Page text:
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The collection of sites under Gizmodo Media along with The Onion have been sold off to private equity group Great Hill Partners.

Univision, the primarily Spanish language TV company which acquired the sites Deadspin, Jezebel, Lifehacker and the eponymous Gizmodo in 2016 out of Gawker Media’s bankruptcy and separately The Onion, did not disclose the financials of the deal in a statement. But the deal is closing immediately, with Great Hill taking control of the properties already, having formed G/O Media, a combination of Great Hill and The Onion.

Industry chatter over recent months had it that Univision was having trouble garnering interest in the sites, while growing increasingly eager to rid itself of them as it had gone public with a strategy to refocus on its primary audience of Hispanic households. The company earlier this year took a $32 million writedown related to the Gizmodo group just for the fourth quarter, showing its first attempt to appeal to an English language Millennial audience had largely failed.

During the two years that Univision owned the former Gawker sites, which it renamed Gizmodo Group, there were big cuts to budgets and staff, spurring a well reported lengthy takedown by staffers (published before the Gizmodo group was put up for sale) highly critical of the way Univision was operating the sites. Ironically, the article also took aim at Univision’s earlier dealings with private equity, referring to a leveraged buyout by a consortium several years ago and unsuccessful efforts since to go public or sell the entire company outright. The story also noted that “private equity firms typically cash out their investments after a few years.”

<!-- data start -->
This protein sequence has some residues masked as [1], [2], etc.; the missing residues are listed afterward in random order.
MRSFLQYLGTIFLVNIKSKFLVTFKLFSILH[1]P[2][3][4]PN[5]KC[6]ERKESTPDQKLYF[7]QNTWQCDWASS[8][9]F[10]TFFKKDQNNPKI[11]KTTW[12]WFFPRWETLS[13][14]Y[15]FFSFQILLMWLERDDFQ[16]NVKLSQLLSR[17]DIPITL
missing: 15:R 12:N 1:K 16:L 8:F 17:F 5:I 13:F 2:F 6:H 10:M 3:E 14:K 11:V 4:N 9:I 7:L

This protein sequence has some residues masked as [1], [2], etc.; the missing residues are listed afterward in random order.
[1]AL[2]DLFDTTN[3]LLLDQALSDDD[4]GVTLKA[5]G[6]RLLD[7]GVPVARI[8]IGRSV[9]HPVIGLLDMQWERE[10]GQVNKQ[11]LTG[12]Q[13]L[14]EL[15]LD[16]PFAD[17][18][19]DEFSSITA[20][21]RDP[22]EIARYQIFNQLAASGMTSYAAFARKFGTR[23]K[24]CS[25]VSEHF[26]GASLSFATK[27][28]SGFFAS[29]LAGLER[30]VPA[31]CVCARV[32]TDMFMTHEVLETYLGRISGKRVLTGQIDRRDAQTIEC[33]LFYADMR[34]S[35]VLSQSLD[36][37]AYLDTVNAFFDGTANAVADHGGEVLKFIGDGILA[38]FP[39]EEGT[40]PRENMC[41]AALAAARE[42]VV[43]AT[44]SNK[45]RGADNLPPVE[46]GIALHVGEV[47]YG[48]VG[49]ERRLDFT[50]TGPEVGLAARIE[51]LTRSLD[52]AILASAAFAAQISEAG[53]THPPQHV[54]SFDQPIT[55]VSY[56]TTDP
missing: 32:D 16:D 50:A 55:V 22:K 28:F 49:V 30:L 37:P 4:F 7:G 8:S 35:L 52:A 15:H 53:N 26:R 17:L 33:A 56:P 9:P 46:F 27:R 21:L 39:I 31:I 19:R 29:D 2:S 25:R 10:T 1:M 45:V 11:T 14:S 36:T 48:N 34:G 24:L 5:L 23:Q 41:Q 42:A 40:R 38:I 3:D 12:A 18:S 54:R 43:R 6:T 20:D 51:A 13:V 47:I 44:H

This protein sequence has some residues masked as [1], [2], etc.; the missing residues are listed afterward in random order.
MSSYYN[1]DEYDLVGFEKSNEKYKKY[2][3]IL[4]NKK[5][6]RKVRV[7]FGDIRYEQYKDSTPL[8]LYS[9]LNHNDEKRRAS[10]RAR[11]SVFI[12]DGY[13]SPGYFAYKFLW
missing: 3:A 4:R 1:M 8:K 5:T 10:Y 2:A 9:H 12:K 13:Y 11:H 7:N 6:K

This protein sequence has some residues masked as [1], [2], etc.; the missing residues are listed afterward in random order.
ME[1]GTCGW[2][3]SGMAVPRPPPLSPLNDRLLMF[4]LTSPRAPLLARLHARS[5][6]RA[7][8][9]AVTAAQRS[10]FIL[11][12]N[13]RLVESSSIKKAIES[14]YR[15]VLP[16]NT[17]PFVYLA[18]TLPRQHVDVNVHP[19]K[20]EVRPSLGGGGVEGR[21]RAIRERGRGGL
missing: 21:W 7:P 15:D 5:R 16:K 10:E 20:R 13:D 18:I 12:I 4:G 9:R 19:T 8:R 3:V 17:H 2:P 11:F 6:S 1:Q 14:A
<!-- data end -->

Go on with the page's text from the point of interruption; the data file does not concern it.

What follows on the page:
Vincent Sadusky, chief executive officer of Univision, said the Univision’s “aim from the outset was to sell these assets as one and we are pleased to have found a terrific buyer.” He added that Great Hill is “committed to growing these properties.”

Great Hill has tapped Jim Spanfeller, founder of an eponymous digital media company with previous stints as a newspaper executive and several years as ceo of Forbes, to lead the new G/O Media.

“This opportunity comes at a time when the entire digital media category is beginning to be recognized again for its unique ability to meet the diverse content and delivery needs of consumers and advertisers,” Spanfeller said in a statement.

He’s already positioning the new G/O Media as “the largest player in our space” and said the company is “in an ideal position to capitalize on this dynamic.”

But this marks the only real consumer media company in Great Hill’s sizable brand portfolio. There are investments in fancy candy company Sugarfina, sock company Bombas, luxury resale site The RealReal, along with investments in payments platforms and a few healthcare focused companies, but nothing in media to speak of. Previously, the firm had a stake in SheKnows, a collection of blogs purchased last year by Penske Media Corp., owner of WWD.

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